Who is Richard Holzschuh?
Until very recently, even Google wouldn’t have been much help answering that question. But now the obscure Minneapolis illustrator is the subject of a surprising and utterly charming exhibition of prints and drawings that is a must-see for anyone visiting the museum with kids.
The improbable story behind the exhibition begins with an unexpected call to Tom Rassieur, Mia’s John E. Andrus III Curator of Prints and Drawings. The voice on the other end of the line introduced himself as Jim Hogan.
“He said his stepfather liked to draw and he was interested in a museum that would want to keep his drawings,” Rassieur recalled. “This is not usually a propitious kind of call. But I said, ‘Show me what you’ve got.’”
Hogan, who lives in Hudson, Wis., drove to Minneapolis and brought with him several three-ring binders filled with reproductions of his father’s artwork. At Mia, he and Rassieur flipped through the richly detailed fantasy images, many inspired by fairy tales and fables, others drawn from Holzschuh’s lively imagination.
“From the first page, I was enchanted,” Rassieur said. “I mean, they were really wonderful, you could see. I just couldn’t believe it.”
Holzschuh (1898–1968) was active during and after what’s referred to as the “golden age” of illustration in the late 19th and early 20th centuries, before photography came to dominate visual culture. At the time, new technologies for reproducing and printing detailed illustrations combined with a growing appetite for illustrated books and mass-circulation magazines.
It was also a golden era for children’s books; think of Beatrix Potter, the English author and illustrator who created Peter Rabbit, or American illustrator N.C Wyeth, whose paintings brought scenes from “Treasure Island,” “Robin Hood” and the King Arthur legends vividly to life.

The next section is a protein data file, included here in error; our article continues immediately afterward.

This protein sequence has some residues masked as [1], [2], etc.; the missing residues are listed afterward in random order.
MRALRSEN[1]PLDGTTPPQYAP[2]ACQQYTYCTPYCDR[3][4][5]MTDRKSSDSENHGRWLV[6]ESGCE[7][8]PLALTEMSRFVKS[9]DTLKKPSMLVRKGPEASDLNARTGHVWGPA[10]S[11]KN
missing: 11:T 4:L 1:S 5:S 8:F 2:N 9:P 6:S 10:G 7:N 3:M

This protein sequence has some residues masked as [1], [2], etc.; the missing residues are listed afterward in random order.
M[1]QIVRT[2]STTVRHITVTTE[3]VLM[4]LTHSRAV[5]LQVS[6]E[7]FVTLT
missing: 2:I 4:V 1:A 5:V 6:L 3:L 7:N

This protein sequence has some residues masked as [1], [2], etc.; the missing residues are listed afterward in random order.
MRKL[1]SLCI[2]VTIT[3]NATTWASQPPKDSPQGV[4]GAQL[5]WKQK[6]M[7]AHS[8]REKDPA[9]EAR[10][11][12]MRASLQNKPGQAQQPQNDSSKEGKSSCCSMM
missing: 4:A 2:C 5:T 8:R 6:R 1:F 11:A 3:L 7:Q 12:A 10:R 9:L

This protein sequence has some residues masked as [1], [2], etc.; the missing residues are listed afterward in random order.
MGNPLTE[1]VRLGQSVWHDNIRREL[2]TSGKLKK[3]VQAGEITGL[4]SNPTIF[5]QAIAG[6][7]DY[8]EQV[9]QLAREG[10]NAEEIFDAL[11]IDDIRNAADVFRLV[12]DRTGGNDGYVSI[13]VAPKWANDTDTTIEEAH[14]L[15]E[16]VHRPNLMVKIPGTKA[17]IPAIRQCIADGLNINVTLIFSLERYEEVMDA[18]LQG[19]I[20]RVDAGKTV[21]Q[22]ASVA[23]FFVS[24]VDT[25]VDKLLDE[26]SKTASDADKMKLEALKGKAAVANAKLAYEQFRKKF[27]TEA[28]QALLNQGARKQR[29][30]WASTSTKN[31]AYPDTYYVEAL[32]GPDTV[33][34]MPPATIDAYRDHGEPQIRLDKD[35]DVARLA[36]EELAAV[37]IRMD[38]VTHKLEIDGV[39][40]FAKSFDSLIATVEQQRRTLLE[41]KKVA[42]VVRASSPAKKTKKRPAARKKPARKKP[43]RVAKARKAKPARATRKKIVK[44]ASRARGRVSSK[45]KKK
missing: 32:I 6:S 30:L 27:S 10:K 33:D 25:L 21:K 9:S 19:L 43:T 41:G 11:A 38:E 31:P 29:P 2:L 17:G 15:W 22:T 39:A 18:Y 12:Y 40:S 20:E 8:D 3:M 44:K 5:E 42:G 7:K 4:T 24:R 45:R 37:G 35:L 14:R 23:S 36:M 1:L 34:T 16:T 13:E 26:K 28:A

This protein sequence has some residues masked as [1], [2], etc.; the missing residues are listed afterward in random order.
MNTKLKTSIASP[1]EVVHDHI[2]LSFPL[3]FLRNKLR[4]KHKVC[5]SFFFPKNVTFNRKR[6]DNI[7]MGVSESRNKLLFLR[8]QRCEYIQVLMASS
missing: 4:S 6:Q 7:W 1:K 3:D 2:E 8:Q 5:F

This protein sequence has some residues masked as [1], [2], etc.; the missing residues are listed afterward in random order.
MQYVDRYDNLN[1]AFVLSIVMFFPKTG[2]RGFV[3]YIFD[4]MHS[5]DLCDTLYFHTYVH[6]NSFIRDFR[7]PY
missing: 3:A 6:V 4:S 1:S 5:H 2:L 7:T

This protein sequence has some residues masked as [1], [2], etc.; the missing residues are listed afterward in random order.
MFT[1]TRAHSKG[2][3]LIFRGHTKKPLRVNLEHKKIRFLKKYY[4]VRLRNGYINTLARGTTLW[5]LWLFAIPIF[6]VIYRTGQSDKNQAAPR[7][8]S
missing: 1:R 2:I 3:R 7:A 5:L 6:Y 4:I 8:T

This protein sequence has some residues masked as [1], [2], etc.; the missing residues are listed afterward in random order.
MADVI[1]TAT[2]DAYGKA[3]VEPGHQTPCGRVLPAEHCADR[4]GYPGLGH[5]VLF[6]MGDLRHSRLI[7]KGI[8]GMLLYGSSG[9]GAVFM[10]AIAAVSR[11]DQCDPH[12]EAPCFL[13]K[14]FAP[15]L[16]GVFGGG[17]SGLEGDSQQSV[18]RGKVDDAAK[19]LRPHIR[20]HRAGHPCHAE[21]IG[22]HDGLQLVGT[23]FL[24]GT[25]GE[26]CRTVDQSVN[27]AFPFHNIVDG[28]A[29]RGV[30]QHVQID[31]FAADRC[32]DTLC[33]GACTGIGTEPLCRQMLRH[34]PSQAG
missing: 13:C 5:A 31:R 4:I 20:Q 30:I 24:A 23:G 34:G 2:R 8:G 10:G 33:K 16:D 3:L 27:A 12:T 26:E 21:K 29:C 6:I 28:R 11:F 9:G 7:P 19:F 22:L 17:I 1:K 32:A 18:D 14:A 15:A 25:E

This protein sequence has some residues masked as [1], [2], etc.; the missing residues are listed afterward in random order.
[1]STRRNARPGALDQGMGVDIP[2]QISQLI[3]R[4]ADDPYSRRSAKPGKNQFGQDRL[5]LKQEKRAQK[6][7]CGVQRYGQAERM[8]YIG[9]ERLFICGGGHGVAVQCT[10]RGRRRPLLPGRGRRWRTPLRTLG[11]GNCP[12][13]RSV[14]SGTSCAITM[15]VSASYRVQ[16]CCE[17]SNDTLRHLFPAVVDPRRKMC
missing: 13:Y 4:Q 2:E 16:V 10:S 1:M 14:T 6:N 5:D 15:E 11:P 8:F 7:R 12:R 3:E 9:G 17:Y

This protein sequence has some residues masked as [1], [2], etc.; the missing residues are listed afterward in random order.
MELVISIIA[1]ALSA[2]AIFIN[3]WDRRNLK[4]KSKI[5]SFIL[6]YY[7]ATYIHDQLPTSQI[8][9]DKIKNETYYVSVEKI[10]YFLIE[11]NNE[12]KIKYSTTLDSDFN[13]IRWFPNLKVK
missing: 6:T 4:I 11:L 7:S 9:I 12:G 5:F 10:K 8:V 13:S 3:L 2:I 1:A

Regarding Holzschuh’s work, Rassieur draws comparisons to Arthur Rackham and Kay Neilson, children’s book illustrators who set their intricately detailed fantasy scenes in a lush natural world of forests, lakes and mountains. With Rackham, Holzschuh shares a penchant for near-microscopic pen work — both artists will delineate every twisting twig and leaf on a gnarled old tree — and his bulbous-nosed hags and spindly-legged elves demonstrate a gift for humorous caricature.
The big difference is Holzschuh never made illustration his main profession, despite years of training at art schools in Minneapolis, Chicago and New York City.
“Along the way he realized his passion was for book illustration, but he (also) realized the probably would be unable to support a family on that as a career,” Rassieur said. “So he wound up becoming a bookkeeper and subsequently an accountant — I believe for Standard Oil — but he continued to be a very creative guy for his own pleasure and that of his family and friends.”
Holzschuh and his sister, Alma, collaborated on several now-forgotten children’s books that were published in the 1920s. (The interwar period was an era of widespread anti-German sentiment, so the siblings used the last name Hudson instead of Holzschuh in print.) In modern parlance, the books are “mash-ups” that mix-and-match other author’s characters and settings, sending Peter Rabbit on adventures in Wonderland, for instance.
Holzschuh was an active member of a Minneapolis artists’ group, the Attic Club, and taught etching classes. Rassieur dug up a newspaper notice for a solo show at the Beard Gallery in 1929.
“He had some local notoriety, but basically he was forgotten,” he said.
Thanks to donations from Hogan and his siblings, Holzschuh’s archive now has a home in Mia’s collection of prints and drawings.
For Holzschuh’s Mia debut, Rassieur mounted the framed prints, drawings and watercolors at child’s-eye level. Older (or taller) fans of illustration have to stoop to take in the rich details of Holzschuh’s work, but this rediscovery is worth it.
Richard Holzschuh: Storybook
When: Through April 17
Where: Minneapolis Institute of Arts, 2400 3rd Ave. S.